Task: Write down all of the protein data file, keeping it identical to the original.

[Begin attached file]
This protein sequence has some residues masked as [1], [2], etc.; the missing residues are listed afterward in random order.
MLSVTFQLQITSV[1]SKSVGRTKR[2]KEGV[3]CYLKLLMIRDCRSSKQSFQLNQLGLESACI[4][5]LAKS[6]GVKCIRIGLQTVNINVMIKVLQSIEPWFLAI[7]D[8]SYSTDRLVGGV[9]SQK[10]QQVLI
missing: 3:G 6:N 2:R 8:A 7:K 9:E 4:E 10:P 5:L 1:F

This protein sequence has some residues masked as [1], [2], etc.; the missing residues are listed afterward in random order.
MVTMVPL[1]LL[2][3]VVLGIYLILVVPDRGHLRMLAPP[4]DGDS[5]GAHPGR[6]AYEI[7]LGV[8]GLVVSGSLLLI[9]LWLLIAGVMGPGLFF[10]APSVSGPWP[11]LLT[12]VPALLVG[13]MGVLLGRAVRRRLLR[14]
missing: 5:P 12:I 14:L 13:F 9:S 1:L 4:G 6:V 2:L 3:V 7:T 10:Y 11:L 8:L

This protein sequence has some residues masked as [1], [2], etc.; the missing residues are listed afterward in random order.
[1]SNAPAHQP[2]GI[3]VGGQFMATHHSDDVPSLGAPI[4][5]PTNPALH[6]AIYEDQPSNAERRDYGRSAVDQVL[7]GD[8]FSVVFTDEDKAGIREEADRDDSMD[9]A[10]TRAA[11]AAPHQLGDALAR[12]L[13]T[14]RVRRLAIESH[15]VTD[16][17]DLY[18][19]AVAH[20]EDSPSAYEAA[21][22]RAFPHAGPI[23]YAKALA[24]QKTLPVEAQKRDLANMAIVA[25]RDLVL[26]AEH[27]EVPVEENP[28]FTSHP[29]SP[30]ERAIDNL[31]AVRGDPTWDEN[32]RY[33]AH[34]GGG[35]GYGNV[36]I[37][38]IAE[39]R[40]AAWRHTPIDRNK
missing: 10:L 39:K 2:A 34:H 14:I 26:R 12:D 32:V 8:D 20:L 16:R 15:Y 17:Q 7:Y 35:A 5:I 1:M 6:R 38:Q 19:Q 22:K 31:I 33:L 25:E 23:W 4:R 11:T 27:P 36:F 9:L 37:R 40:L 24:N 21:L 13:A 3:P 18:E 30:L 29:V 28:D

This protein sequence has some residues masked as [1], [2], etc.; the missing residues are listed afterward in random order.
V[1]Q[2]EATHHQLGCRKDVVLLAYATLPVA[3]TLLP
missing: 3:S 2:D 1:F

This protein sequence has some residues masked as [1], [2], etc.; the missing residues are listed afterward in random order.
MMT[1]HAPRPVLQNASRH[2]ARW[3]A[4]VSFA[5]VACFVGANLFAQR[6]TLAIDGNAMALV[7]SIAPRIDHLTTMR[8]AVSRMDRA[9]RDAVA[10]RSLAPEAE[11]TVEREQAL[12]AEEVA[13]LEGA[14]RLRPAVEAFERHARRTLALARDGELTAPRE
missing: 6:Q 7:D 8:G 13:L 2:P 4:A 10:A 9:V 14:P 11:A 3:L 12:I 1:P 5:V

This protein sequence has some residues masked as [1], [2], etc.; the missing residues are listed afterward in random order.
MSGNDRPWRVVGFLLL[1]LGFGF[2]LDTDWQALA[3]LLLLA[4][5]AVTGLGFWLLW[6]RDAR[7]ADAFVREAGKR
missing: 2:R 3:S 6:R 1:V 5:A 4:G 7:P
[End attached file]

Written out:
This protein sequence has some residues masked as [1], [2], etc.; the missing residues are listed afterward in random order.
MLSVTFQLQITSV[1]SKSVGRTKR[2]KEGV[3]CYLKLLMIRDCRSSKQSFQLNQLGLESACI[4][5]LAKS[6]GVKCIRIGLQTVNINVMIKVLQSIEPWFLAI[7]D[8]SYSTDRLVGGV[9]SQK[10]QQVLI
missing: 3:G 6:N 2:R 8:A 7:K 9:E 4:E 10:P 5:L 1:F

This protein sequence has some residues masked as [1], [2], etc.; the missing residues are listed afterward in random order.
MVTMVPL[1]LL[2][3]VVLGIYLILVVPDRGHLRMLAPP[4]DGDS[5]GAHPGR[6]AYEI[7]LGV[8]GLVVSGSLLLI[9]LWLLIAGVMGPGLFF[10]APSVSGPWP[11]LLT[12]VPALLVG[13]MGVLLGRAVRRRLLR[14]
missing: 5:P 12:I 14:L 13:F 9:S 1:L 4:G 6:V 2:L 3:V 7:T 10:Y 11:L 8:L

This protein sequence has some residues masked as [1], [2], etc.; the missing residues are listed afterward in random order.
[1]SNAPAHQP[2]GI[3]VGGQFMATHHSDDVPSLGAPI[4][5]PTNPALH[6]AIYEDQPSNAERRDYGRSAVDQVL[7]GD[8]FSVVFTDEDKAGIREEADRDDSMD[9]A[10]TRAA[11]AAPHQLGDALAR[12]L[13]T[14]RVRRLAIESH[15]VTD[16][17]DLY[18][19]AVAH[20]EDSPSAYEAA[21][22]RAFPHAGPI[23]YAKALA[24]QKTLPVEAQKRDLANMAIVA[25]RDLVL[26]AEH[27]EVPVEENP[28]FTSHP[29]SP[30]ERAIDNL[31]AVRGDPTWDEN[32]RY[33]AH[34]GGG[35]GYGNV[36]I[37][38]IAE[39]R[40]AAWRHTPIDRNK
missing: 10:L 39:K 2:A 34:H 14:I 26:R 12:D 32:V 8:D 20:L 16:R 15:Y 17:Q 7:Y 35:A 5:I 1:M 6:R 38:Q 19:Q 22:K 31:I 33:L 25:E 23:W 4:R 11:T 27:P 36:F 9:L 37:R 40:L 24:N 21:L 13:A 3:P 18:E 30:L 29:V 28:D

This protein sequence has some residues masked as [1], [2], etc.; the missing residues are listed afterward in random order.
V[1]Q[2]EATHHQLGCRKDVVLLAYATLPVA[3]TLLP
missing: 3:S 2:D 1:F

This protein sequence has some residues masked as [1], [2], etc.; the missing residues are listed afterward in random order.
MMT[1]HAPRPVLQNASRH[2]ARW[3]A[4]VSFA[5]VACFVGANLFAQR[6]TLAIDGNAMALV[7]SIAPRIDHLTTMR[8]AVSRMDRA[9]RDAVA[10]RSLAPEAE[11]TVEREQAL[12]AEEVA[13]LEGA[14]RLRPAVEAFERHARRTLALARDGELTAPRE
missing: 6:Q 7:D 8:G 13:L 2:P 4:A 10:A 9:V 14:P 11:A 3:L 12:I 1:P 5:V

This protein sequence has some residues masked as [1], [2], etc.; the missing residues are listed afterward in random order.
MSGNDRPWRVVGFLLL[1]LGFGF[2]LDTDWQALA[3]LLLLA[4][5]AVTGLGFWLLW[6]RDAR[7]ADAFVREAGKR
missing: 2:R 3:S 6:R 1:V 5:A 4:G 7:P